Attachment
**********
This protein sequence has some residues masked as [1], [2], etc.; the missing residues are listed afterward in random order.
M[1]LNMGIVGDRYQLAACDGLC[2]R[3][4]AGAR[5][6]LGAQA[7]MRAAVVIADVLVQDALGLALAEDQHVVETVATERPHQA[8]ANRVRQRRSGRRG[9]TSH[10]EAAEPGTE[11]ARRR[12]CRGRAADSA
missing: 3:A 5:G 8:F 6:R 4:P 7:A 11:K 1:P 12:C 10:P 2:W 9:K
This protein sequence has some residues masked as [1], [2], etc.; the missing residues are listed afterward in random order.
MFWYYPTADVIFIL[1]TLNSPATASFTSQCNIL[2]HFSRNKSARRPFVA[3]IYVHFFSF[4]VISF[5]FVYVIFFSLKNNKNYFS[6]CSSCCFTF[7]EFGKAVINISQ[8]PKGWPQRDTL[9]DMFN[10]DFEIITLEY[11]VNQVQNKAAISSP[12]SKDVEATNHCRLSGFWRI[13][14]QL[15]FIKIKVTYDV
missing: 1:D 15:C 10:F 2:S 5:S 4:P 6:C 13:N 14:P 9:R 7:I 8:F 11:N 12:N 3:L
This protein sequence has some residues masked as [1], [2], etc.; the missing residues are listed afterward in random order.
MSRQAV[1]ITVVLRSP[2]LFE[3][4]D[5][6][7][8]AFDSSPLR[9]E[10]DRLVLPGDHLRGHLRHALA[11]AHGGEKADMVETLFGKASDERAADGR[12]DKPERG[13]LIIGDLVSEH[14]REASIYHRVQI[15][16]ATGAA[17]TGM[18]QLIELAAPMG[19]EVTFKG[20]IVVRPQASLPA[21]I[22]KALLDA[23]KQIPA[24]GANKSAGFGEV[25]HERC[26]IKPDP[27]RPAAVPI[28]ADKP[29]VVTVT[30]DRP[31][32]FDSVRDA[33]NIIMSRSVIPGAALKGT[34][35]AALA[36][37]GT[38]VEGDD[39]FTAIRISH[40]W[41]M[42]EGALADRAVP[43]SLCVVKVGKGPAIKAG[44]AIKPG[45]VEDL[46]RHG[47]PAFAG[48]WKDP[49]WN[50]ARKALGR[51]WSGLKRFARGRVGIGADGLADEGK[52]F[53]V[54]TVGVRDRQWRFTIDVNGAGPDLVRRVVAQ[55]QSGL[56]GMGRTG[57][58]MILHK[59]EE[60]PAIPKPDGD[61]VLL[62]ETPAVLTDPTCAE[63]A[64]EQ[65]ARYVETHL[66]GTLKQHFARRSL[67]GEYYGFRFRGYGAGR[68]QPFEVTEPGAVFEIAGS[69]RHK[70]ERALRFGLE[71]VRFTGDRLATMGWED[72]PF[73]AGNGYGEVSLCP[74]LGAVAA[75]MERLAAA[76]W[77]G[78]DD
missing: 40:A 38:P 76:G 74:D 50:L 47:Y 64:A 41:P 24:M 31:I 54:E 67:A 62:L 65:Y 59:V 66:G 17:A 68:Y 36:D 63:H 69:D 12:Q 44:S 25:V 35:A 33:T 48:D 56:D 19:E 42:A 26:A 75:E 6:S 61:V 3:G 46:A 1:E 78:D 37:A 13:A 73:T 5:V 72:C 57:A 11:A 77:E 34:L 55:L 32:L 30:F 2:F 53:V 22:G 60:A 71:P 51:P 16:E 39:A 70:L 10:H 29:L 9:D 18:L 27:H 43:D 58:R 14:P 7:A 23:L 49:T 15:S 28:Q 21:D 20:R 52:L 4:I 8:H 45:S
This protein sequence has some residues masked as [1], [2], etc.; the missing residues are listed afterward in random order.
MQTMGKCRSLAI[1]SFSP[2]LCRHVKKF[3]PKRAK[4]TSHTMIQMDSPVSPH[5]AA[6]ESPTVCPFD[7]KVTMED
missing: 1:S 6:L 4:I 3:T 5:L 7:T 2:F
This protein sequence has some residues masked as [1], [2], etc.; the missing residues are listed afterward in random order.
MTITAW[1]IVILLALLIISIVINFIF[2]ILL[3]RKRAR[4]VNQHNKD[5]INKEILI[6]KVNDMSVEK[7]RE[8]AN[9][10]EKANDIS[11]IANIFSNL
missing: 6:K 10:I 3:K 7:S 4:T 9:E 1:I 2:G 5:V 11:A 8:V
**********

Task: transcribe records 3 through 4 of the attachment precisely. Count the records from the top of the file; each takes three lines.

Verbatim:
This protein sequence has some residues masked as [1], [2], etc.; the missing residues are listed afterward in random order.
MSRQAV[1]ITVVLRSP[2]LFE[3][4]D[5][6][7][8]AFDSSPLR[9]E[10]DRLVLPGDHLRGHLRHALA[11]AHGGEKADMVETLFGKASDERAADGR[12]DKPERG[13]LIIGDLVSEH[14]REASIYHRVQI[15][16]ATGAA[17]TGM[18]QLIELAAPMG[19]EVTFKG[20]IVVRPQASLPA[21]I[22]KALLDA[23]KQIPA[24]GANKSAGFGEV[25]HERC[26]IKPDP[27]RPAAVPI[28]ADKP[29]VVTVT[30]DRP[31][32]FDSVRDA[33]NIIMSRSVIPGAALKGT[34][35]AALA[36][37]GT[38]VEGDD[39]FTAIRISH[40]W[41]M[42]EGALADRAVP[43]SLCVVKVGKGPAIKAG[44]AIKPG[45]VEDL[46]RHG[47]PAFAG[48]WKDP[49]WN[50]ARKALGR[51]WSGLKRFARGRVGIGADGLADEGK[52]F[53]V[54]TVGVRDRQWRFTIDVNGAGPDLVRRVVAQ[55]QSGL[56]GMGRTG[57][58]MILHK[59]EE[60]PAIPKPDGD[61]VLL[62]ETPAVLTDPTCAE[63]A[64]EQ[65]ARYVETHL[66]GTLKQHFARRSL[67]GEYYGFRFRGYGAGR[68]QPFEVTEPGAVFEIAGS[69]RHK[70]ERALRFGLE[71]VRFTGDRLATMGWED[72]PF[73]AGNGYGEVSLCP[74]LGAVAA[75]MERLAAA[76]W[77]G[78]DD
missing: 40:A 38:P 76:G 74:D 50:L 47:Y 64:A 41:P 24:M 31:I 54:E 67:A 62:L 65:Y 59:V 66:G 17:A 68:Y 36:D 63:H 69:D 12:Q 44:S 25:V 35:A 33:T 48:D 56:D 19:E 42:A 26:A 75:E 6:S 61:V 3:G 46:A 1:E 78:D 37:A 13:A 73:T 5:V 72:C 57:A 11:A 77:E 34:L 55:L 32:L 30:F 2:F 53:V 22:G 60:A 71:P 51:P 16:E 39:A 70:L 10:H 29:L 9:D 18:L 27:H 43:D 58:R 14:P 7:A 23:L 49:T 15:S 28:Q 21:D 20:R 52:L 4:I 8:H 45:S
This protein sequence has some residues masked as [1], [2], etc.; the missing residues are listed afterward in random order.
MQTMGKCRSLAI[1]SFSP[2]LCRHVKKF[3]PKRAK[4]TSHTMIQMDSPVSPH[5]AA[6]ESPTVCPFD[7]KVTMED
missing: 1:S 6:L 4:I 3:T 5:L 7:T 2:F